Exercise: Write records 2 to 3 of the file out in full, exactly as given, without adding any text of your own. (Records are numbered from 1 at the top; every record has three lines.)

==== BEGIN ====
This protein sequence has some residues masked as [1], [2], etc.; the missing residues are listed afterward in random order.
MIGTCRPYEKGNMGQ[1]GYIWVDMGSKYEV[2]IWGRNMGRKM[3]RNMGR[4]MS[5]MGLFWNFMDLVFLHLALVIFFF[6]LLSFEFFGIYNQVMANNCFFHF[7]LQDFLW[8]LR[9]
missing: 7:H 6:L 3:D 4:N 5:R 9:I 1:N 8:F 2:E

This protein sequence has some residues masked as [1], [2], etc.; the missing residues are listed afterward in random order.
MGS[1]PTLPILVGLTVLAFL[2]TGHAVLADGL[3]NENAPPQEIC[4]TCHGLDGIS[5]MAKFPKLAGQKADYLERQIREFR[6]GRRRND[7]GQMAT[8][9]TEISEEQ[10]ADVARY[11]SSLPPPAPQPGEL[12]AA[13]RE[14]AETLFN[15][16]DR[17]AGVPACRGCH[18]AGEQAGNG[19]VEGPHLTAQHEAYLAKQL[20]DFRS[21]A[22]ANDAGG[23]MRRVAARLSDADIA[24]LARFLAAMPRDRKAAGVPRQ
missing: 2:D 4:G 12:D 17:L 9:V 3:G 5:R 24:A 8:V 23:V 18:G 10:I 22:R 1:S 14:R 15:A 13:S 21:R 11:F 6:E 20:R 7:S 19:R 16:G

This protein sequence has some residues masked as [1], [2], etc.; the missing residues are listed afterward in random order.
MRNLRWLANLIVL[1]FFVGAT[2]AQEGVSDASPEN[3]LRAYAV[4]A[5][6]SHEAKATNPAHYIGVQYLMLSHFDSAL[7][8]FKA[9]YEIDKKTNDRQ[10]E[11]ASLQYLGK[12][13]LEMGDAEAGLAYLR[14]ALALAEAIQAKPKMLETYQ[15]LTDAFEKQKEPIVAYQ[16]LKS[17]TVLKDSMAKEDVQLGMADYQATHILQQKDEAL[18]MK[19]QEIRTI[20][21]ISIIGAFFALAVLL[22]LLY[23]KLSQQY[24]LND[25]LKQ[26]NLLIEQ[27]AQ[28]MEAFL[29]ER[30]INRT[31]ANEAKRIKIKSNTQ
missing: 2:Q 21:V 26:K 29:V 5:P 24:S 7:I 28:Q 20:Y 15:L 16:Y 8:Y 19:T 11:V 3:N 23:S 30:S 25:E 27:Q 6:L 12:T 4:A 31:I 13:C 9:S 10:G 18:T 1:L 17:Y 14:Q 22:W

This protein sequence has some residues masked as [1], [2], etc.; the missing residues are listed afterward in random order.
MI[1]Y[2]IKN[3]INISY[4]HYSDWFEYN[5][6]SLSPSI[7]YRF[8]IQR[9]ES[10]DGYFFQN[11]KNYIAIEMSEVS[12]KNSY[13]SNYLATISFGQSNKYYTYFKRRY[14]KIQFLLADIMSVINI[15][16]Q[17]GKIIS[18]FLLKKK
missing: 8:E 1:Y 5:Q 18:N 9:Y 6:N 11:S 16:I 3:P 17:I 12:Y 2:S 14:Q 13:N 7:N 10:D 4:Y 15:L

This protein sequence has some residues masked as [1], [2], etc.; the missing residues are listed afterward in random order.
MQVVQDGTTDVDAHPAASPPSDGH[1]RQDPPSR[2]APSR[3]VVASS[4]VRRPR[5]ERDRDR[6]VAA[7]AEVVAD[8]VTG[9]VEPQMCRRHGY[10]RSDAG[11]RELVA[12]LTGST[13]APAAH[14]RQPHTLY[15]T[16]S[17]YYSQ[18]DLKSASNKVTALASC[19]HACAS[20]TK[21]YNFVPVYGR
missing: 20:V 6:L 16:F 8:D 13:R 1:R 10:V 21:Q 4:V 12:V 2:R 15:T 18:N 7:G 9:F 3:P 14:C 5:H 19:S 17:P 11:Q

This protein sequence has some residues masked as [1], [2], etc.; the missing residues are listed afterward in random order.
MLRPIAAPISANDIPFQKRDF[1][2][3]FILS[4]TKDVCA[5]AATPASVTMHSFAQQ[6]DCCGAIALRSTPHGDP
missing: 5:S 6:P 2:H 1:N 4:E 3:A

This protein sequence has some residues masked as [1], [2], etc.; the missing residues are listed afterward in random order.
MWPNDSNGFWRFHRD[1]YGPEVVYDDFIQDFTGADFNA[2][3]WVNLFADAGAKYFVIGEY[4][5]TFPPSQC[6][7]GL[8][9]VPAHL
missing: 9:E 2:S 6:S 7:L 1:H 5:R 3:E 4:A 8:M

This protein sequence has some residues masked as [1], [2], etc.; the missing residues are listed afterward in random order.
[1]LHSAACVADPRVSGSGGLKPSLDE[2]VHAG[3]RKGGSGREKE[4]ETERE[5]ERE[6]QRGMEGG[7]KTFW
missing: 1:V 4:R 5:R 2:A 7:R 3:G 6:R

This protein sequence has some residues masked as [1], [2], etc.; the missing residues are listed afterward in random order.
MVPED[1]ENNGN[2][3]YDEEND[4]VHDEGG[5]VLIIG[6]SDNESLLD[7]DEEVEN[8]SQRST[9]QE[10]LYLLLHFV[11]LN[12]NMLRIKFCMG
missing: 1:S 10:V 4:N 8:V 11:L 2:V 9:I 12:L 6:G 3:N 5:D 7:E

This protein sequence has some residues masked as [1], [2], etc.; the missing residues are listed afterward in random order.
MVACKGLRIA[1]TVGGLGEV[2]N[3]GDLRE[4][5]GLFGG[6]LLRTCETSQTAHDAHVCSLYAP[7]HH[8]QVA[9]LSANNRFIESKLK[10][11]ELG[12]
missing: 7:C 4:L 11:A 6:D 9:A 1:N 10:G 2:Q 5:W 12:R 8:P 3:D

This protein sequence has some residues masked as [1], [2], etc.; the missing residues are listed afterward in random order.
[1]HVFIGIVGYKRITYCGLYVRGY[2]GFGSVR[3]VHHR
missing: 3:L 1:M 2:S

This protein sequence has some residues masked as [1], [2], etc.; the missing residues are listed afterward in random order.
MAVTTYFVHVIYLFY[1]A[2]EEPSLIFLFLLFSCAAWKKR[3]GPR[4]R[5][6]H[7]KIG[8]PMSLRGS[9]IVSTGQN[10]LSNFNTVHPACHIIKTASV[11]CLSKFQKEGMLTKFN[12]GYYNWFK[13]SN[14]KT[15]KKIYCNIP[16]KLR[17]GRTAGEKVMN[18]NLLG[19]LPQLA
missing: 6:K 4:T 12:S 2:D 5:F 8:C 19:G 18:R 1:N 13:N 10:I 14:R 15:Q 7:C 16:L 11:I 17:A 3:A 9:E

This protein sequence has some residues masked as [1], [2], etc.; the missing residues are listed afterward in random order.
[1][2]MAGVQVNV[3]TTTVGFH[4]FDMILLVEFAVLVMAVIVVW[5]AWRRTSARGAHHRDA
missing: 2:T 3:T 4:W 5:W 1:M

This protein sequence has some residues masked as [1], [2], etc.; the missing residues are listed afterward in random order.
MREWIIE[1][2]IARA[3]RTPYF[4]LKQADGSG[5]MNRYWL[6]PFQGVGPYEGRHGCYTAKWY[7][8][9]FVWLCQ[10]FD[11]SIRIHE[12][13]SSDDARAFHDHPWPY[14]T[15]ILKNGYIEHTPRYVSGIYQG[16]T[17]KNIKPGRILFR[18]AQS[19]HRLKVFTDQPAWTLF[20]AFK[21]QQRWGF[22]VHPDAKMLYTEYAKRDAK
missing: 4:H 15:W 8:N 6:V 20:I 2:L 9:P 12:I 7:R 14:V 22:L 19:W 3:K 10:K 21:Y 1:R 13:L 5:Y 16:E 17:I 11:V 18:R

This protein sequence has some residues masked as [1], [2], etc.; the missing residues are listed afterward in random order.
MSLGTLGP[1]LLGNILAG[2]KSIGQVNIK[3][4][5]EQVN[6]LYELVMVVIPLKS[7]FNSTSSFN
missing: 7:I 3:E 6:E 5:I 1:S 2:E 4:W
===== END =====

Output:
This protein sequence has some residues masked as [1], [2], etc.; the missing residues are listed afterward in random order.
MGS[1]PTLPILVGLTVLAFL[2]TGHAVLADGL[3]NENAPPQEIC[4]TCHGLDGIS[5]MAKFPKLAGQKADYLERQIREFR[6]GRRRND[7]GQMAT[8][9]TEISEEQ[10]ADVARY[11]SSLPPPAPQPGEL[12]AA[13]RE[14]AETLFN[15][16]DR[17]AGVPACRGCH[18]AGEQAGNG[19]VEGPHLTAQHEAYLAKQL[20]DFRS[21]A[22]ANDAGG[23]MRRVAARLSDADIA[24]LARFLAAMPRDRKAAGVPRQ
missing: 2:D 4:G 12:D 17:L 9:V 3:G 5:R 24:A 8:V 23:V 18:G 10:I 22:R 1:S 14:R 15:A 13:S 21:R 11:F 6:E 20:R 7:S 19:R 16:G

This protein sequence has some residues masked as [1], [2], etc.; the missing residues are listed afterward in random order.
MRNLRWLANLIVL[1]FFVGAT[2]AQEGVSDASPEN[3]LRAYAV[4]A[5][6]SHEAKATNPAHYIGVQYLMLSHFDSAL[7][8]FKA[9]YEIDKKTNDRQ[10]E[11]ASLQYLGK[12][13]LEMGDAEAGLAYLR[14]ALALAEAIQAKPKMLETYQ[15]LTDAFEKQKEPIVAYQ[16]LKS[17]TVLKDSMAKEDVQLGMADYQATHILQQKDEAL[18]MK[19]QEIRTI[20][21]ISIIGAFFALAVLL[22]LLY[23]KLSQQY[24]LND[25]LKQ[26]NLLIEQ[27]AQ[28]MEAFL[29]ER[30]INRT[31]ANEAKRIKIKSNTQ
missing: 2:Q 21:V 26:K 29:V 5:P 24:S 7:I 28:Q 20:Y 15:L 16:Y 8:Y 19:T 11:V 3:N 23:S 30:S 25:E 27:Q 6:L 12:T 4:A 31:I 13:C 9:S 10:G 18:T 1:L 17:Y 14:Q 22:W